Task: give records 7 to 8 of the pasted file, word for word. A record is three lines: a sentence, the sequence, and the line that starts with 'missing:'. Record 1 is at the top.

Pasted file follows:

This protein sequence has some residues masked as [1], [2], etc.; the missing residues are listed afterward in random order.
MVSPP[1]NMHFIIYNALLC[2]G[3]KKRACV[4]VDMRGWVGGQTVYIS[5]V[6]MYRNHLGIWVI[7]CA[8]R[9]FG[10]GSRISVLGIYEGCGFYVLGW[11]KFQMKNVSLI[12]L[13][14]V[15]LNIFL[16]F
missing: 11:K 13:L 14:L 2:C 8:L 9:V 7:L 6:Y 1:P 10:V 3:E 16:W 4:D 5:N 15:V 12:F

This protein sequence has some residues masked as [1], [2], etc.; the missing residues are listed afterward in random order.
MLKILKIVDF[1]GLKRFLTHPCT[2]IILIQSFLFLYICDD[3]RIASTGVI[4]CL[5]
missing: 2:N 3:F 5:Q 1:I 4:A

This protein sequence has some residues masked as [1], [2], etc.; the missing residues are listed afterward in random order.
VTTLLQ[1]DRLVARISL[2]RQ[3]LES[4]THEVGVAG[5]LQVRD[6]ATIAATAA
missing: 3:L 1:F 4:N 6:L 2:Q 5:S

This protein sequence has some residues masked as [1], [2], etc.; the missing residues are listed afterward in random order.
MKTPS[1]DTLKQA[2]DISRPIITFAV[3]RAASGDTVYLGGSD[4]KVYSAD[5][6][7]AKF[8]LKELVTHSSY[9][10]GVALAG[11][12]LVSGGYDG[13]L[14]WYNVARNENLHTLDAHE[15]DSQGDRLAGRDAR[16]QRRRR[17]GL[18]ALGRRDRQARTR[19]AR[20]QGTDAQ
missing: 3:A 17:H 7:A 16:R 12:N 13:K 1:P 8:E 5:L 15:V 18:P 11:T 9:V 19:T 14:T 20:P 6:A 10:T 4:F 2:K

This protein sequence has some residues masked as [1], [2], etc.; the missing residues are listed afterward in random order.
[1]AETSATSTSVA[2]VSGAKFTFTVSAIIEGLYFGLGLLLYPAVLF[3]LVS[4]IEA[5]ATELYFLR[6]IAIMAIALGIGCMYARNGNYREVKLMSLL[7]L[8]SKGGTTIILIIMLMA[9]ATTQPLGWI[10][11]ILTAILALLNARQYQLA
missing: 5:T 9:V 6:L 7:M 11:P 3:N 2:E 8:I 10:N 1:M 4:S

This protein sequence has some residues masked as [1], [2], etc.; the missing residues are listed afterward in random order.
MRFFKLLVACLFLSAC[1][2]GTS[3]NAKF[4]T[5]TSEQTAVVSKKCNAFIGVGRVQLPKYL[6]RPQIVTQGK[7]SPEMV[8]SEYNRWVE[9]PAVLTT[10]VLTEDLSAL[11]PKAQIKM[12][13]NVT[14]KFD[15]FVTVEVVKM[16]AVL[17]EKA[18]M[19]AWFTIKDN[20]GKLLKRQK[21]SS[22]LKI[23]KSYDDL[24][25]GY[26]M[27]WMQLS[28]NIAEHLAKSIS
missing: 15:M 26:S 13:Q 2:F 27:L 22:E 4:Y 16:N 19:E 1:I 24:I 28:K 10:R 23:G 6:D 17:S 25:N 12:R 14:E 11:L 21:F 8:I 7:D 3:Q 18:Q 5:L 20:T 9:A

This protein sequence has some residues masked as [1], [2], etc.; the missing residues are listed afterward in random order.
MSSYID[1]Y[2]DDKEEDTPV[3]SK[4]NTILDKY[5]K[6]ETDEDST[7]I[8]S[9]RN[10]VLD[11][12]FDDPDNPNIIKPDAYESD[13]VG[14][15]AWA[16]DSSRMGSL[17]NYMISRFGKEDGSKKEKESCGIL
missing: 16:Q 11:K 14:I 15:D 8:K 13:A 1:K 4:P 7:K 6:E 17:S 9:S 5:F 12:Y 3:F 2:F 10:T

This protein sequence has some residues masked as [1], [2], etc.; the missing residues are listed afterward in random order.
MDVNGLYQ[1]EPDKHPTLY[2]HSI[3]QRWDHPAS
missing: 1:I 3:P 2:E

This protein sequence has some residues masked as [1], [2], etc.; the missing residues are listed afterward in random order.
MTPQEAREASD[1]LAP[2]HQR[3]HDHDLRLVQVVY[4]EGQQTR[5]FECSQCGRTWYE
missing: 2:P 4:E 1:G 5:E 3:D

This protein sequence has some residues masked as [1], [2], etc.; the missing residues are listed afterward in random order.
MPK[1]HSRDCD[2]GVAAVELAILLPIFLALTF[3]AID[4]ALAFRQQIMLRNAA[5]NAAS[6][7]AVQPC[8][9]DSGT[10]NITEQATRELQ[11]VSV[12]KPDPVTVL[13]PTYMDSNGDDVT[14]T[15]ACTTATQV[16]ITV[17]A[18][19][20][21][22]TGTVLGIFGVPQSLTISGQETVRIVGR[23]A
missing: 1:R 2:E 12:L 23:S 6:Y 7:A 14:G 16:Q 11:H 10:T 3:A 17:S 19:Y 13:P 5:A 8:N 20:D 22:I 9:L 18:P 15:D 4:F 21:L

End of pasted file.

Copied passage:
This protein sequence has some residues masked as [1], [2], etc.; the missing residues are listed afterward in random order.
MSSYID[1]Y[2]DDKEEDTPV[3]SK[4]NTILDKY[5]K[6]ETDEDST[7]I[8]S[9]RN[10]VLD[11][12]FDDPDNPNIIKPDAYESD[13]VG[14][15]AWA[16]DSSRMGSL[17]NYMISRFGKEDGSKKEKESCGIL
missing: 16:Q 11:K 14:I 15:D 8:K 13:A 1:K 4:P 7:K 6:E 17:S 9:S 5:F 12:Y 3:F 2:F 10:T

This protein sequence has some residues masked as [1], [2], etc.; the missing residues are listed afterward in random order.
MDVNGLYQ[1]EPDKHPTLY[2]HSI[3]QRWDHPAS
missing: 1:I 3:P 2:E